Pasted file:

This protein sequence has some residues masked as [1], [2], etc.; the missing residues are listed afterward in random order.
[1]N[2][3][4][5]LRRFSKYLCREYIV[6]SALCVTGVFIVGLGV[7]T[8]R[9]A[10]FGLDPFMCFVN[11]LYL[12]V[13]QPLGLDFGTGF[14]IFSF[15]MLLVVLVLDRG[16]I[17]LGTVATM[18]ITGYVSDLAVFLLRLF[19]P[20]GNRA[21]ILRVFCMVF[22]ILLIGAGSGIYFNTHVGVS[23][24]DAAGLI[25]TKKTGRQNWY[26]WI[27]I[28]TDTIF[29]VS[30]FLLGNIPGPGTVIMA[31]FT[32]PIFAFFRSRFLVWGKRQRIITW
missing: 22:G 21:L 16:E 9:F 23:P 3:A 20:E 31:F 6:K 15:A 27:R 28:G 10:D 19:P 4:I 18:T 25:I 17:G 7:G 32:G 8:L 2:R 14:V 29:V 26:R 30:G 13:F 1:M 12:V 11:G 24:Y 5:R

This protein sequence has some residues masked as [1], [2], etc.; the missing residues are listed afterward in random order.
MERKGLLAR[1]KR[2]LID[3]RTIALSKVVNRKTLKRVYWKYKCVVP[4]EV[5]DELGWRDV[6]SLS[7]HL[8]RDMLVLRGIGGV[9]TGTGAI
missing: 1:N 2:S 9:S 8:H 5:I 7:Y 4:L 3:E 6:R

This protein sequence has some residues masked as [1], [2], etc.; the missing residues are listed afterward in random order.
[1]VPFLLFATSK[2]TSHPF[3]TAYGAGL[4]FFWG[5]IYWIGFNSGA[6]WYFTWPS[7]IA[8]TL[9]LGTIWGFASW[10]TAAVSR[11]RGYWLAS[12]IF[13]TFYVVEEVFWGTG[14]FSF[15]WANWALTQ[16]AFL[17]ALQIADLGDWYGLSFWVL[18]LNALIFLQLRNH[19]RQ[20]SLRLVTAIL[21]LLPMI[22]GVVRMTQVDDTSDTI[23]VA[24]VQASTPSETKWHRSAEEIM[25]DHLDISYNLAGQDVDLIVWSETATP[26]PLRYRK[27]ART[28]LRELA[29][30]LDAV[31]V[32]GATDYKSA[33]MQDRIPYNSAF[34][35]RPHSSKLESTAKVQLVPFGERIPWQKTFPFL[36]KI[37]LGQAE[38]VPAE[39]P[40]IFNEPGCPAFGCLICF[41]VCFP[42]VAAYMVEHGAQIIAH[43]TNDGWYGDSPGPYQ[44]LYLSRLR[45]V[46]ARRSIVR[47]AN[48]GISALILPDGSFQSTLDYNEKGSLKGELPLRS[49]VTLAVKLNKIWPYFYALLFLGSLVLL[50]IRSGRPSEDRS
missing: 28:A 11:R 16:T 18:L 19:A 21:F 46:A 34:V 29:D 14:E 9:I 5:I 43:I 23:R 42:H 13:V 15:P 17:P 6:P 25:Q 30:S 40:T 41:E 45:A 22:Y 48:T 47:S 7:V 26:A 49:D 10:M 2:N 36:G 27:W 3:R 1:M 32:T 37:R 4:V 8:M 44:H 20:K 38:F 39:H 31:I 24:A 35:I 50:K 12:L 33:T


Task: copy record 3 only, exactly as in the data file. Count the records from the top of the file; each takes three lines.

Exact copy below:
This protein sequence has some residues masked as [1], [2], etc.; the missing residues are listed afterward in random order.
[1]VPFLLFATSK[2]TSHPF[3]TAYGAGL[4]FFWG[5]IYWIGFNSGA[6]WYFTWPS[7]IA[8]TL[9]LGTIWGFASW[10]TAAVSR[11]RGYWLAS[12]IF[13]TFYVVEEVFWGTG[14]FSF[15]WANWALTQ[16]AFL[17]ALQIADLGDWYGLSFWVL[18]LNALIFLQLRNH[19]RQ[20]SLRLVTAIL[21]LLPMI[22]GVVRMTQVDDTSDTI[23]VA[24]VQASTPSETKWHRSAEEIM[25]DHLDISYNLAGQDVDLIVWSETATP[26]PLRYRK[27]ART[28]LRELA[29][30]LDAV[31]V[32]GATDYKSA[33]MQDRIPYNSAF[34][35]RPHSSKLESTAKVQLVPFGERIPWQKTFPFL[36]KI[37]LGQAE[38]VPAE[39]P[40]IFNEPGCPAFGCLICF[41]VCFP[42]VAAYMVEHGAQIIAH[43]TNDGWYGDSPGPYQ[44]LYLSRLR[45]V[46]ARRSIVR[47]AN[48]GISALILPDGSFQSTLDYNEKGSLKGELPLRS[49]VTLAVKLNKIWPYFYALLFLGSLVLL[50]IRSGRPSEDRS
missing: 28:A 11:R 16:T 18:L 19:A 21:F 46:A 34:V 29:D 14:E 9:I 5:I 43:I 23:R 42:H 13:V 15:P 17:P 6:P 25:Q 30:S 40:T 41:E 45:A 22:Y 48:T 47:S 7:V 26:A 49:D 10:M 2:N 36:G 27:W 3:R 1:M 32:T 37:R 4:V 8:M 44:H 20:K 38:F 39:H 31:I 24:A 35:I 50:K 12:L 33:T